A wide variety of brain diseases are very difficult to treat due to lack of technology able to target the affected areas in the brain and central nervous system. “We believe that our novel drug-carrying nanodevice will offer solutions for treatment of such conditions by delivering drugs to the specific target,” Kannan adds.
Inflammation in the brain can be detected almost as soon as it begins. Sujatha Kannan has established an animal model of inflammation that mimics cerebral palsy. She and her team have shown that the presence of brain inflammation can be detected at a very early stage using a brain scan called Positron Emission Tomography, which is a noninvasive way to take pictures of the brain. Clinical studies for the detection of brain inflammation in at-risk newborns are currently underway.
“The PRB has established a unit to develop applications of nanotechnology in perinatal medicine under the leadership of Dr. R. Kannan because we are convinced that this approach will enhance early diagnosis of inflammation in utero as well as treatment,” says Dr. Robert Romero. “Sujatha Kannan and R. Kannan have explored potential mechanisms to prevent and treat inflammation-induced cerebral palsy. Application to humans requires new methods for diagnosis and drug delivery into the amniotic cavity. Such goals could be accomplished using nanotechnology and, hence, the partnership between Dr. Kannan and the Perinatology Research Branch,” Romero adds.
The PRB nanotechnology lab now has six postdoctoral researchers and two graduate students with broad research expertise ranging from chemistry, engineering, neuroscience, pharmacology, cell biology, animal model development and imaging. The team of researchers is led by Rangaramanujam Kannan, professor of chemical engineering, with collaborators Dr. Sujatha Kannan, assistant professor of pediatrics in the School of Medicine and Dr. Romero, chief of the NICHD’s Perinatology Research Branch (PRB) at the Detroit Medical Center.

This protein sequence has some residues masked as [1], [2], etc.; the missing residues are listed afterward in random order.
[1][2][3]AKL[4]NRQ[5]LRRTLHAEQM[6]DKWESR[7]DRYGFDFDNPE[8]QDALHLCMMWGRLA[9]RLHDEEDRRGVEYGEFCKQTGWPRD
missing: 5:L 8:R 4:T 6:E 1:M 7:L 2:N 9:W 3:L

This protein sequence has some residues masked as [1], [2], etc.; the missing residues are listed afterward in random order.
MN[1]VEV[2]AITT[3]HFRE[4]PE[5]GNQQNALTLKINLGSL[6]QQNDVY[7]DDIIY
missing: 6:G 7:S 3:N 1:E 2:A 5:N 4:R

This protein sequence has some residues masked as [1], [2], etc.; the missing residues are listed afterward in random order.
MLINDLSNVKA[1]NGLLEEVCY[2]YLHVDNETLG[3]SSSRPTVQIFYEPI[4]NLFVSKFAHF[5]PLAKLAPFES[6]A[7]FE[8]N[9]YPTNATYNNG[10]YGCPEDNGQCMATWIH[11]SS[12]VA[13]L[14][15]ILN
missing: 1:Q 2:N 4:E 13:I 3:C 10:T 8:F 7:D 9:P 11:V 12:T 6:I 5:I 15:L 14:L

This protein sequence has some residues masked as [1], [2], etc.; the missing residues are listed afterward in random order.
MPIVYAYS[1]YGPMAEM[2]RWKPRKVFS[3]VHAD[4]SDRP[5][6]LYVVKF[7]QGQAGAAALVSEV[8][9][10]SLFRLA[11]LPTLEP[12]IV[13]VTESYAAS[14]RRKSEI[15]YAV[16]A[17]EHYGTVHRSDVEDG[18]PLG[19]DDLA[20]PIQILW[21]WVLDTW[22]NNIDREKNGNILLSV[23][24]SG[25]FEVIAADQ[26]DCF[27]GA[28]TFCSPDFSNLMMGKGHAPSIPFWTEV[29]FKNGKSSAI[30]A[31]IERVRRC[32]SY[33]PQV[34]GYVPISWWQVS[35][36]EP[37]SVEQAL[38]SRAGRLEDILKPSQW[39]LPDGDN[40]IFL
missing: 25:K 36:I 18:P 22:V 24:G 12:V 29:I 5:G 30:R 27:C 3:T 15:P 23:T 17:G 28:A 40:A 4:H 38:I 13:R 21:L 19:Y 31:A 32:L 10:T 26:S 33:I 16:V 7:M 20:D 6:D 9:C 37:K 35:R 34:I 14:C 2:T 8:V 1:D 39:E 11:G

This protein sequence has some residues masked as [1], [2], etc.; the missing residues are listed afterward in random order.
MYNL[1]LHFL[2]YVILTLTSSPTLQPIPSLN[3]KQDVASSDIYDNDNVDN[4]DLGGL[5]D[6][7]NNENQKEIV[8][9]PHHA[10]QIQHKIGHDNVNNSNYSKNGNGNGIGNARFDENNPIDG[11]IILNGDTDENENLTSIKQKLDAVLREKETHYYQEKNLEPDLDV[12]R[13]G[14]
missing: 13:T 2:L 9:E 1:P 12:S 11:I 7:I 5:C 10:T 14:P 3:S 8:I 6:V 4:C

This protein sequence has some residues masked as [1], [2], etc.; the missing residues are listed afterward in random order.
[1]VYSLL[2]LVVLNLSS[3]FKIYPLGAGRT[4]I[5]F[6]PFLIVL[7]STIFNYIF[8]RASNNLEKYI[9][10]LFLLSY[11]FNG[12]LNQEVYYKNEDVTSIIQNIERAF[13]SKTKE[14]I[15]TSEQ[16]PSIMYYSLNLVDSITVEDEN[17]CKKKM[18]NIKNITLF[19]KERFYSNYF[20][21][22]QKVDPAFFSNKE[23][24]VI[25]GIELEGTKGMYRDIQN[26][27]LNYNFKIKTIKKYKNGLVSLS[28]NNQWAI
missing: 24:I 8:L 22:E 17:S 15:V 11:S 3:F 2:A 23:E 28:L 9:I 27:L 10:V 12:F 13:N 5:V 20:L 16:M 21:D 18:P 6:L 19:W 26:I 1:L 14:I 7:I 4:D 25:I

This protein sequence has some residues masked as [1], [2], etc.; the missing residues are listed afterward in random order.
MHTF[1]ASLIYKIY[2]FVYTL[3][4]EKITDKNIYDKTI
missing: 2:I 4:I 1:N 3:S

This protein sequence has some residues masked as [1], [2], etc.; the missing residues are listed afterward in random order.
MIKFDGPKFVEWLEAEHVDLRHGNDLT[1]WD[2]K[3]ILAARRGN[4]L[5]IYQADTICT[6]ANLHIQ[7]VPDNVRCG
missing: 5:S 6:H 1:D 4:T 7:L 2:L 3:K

As many as four out every 1,000 babies worldwide are born with cerebral palsy. It is a condition that affects brain development and leaves children struggling with movement and coordination.
Cerebral palsy is a chronic childhood condition that can be caused by many different events. Injury to the developing brain that occurs near or during the time of labor and delivery can result in the motor, sensory, and cognitive deficits seen in cerebral palsy. The following conditions can cause cerebral palsy:
- HIE, which is caused by oxygen deprivation in the brain, including a lack of blood flow in the brain from a stroke or brain bleed. Oxygen deprivation can be caused by conditions such as uterine rupture, umbilical cord prolapse, placental abruption, and failure to perform a timely C-section when the baby is in distress.
- Untreated high bilirubin levels in a newborn (jaundice), which can cause a form of brain damage called kernicterus.
- Brain infection in the baby, which can be caused by untreated or improperly treated infections in the mother, such as Group B Strep (GBS), urinary tract infection (UTI), bacterial vaginosis (BV), herpes simplex virus (HSV) and chorioamnionitis.
CEREBRAL PALSY AND MEDICAL MALPRACTICE